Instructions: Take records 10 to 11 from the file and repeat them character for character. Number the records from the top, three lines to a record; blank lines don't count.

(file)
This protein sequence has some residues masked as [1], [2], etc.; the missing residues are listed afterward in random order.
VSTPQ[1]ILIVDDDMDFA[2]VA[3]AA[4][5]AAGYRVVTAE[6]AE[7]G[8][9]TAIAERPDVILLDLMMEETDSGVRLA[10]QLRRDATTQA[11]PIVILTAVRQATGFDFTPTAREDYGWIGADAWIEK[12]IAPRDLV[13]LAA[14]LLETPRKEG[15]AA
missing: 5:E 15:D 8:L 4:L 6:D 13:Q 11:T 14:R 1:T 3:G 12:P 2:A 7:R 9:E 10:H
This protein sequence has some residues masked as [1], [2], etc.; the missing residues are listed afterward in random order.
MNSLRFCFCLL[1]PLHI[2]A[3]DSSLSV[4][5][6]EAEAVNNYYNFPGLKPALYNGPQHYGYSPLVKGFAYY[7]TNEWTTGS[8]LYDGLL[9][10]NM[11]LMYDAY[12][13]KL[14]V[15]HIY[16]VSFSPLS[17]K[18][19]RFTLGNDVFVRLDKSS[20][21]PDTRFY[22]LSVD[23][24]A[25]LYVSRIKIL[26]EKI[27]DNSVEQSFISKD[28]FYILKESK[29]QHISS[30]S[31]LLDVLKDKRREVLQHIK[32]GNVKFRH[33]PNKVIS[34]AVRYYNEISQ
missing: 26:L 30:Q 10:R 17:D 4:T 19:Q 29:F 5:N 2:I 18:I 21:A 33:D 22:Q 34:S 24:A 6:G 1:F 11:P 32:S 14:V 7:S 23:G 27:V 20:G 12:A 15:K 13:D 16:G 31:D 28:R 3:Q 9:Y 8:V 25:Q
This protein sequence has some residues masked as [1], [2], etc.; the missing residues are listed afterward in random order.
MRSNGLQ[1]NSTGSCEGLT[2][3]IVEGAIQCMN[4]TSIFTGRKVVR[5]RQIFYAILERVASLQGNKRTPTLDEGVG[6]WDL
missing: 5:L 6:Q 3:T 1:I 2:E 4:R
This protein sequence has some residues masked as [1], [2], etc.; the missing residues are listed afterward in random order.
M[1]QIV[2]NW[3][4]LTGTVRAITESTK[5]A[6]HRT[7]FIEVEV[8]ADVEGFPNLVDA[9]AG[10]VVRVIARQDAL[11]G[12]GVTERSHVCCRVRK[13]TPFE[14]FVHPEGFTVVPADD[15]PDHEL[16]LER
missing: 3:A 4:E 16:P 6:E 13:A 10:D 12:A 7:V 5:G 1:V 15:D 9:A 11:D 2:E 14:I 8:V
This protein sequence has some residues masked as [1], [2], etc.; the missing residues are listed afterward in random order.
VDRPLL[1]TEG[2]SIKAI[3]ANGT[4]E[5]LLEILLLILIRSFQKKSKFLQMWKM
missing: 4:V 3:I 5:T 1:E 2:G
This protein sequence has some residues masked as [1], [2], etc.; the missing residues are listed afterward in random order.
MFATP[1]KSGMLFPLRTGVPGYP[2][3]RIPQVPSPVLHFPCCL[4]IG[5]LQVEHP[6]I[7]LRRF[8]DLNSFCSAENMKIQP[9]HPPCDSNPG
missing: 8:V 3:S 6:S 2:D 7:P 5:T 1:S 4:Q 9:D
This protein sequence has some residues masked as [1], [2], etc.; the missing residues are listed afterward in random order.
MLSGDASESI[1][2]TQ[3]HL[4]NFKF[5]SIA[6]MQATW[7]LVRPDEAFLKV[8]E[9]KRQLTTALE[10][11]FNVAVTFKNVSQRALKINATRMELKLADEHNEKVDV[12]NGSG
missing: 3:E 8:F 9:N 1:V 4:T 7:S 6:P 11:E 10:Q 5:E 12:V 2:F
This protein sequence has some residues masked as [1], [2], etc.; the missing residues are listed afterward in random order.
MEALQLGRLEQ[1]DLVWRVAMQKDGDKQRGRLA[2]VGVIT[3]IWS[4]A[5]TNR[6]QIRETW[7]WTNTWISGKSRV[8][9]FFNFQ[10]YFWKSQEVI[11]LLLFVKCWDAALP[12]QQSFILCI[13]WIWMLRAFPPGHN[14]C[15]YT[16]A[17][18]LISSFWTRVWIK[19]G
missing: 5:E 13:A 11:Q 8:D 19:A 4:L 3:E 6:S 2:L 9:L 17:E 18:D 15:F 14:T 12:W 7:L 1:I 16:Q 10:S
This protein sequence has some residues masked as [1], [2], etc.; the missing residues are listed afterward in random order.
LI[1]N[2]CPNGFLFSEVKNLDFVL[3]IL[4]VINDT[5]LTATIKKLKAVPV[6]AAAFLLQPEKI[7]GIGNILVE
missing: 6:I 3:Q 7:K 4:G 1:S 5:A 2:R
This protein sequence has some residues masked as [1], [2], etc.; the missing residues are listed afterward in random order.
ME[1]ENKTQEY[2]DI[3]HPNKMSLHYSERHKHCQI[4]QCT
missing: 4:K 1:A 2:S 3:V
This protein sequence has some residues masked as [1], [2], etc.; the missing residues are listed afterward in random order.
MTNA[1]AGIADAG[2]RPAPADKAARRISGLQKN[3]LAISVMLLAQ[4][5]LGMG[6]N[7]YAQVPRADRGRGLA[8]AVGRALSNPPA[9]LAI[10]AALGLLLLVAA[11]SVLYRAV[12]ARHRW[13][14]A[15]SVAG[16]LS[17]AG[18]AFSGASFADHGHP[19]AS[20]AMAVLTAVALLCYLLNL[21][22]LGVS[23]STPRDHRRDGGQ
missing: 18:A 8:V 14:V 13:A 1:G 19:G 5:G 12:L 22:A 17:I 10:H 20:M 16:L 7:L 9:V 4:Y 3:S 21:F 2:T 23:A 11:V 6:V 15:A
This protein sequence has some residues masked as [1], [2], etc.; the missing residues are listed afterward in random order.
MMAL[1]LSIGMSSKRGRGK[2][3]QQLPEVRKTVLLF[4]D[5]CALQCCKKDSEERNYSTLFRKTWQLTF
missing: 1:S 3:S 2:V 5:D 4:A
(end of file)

This protein sequence has some residues masked as [1], [2], etc.; the missing residues are listed afterward in random order.
ME[1]ENKTQEY[2]DI[3]HPNKMSLHYSERHKHCQI[4]QCT
missing: 4:K 1:A 2:S 3:V
This protein sequence has some residues masked as [1], [2], etc.; the missing residues are listed afterward in random order.
MTNA[1]AGIADAG[2]RPAPADKAARRISGLQKN[3]LAISVMLLAQ[4][5]LGMG[6]N[7]YAQVPRADRGRGLA[8]AVGRALSNPPA[9]LAI[10]AALGLLLLVAA[11]SVLYRAV[12]ARHRW[13][14]A[15]SVAG[16]LS[17]AG[18]AFSGASFADHGHP[19]AS[20]AMAVLTAVALLCYLLNL[21][22]LGVS[23]STPRDHRRDGGQ
missing: 18:A 8:V 14:V 13:A 1:G 19:G 5:G 12:L 22:A 17:I 10:H 20:M 16:L 7:L 9:V 4:Y 3:S 21:F 2:T 23:A 11:V 6:V 15:A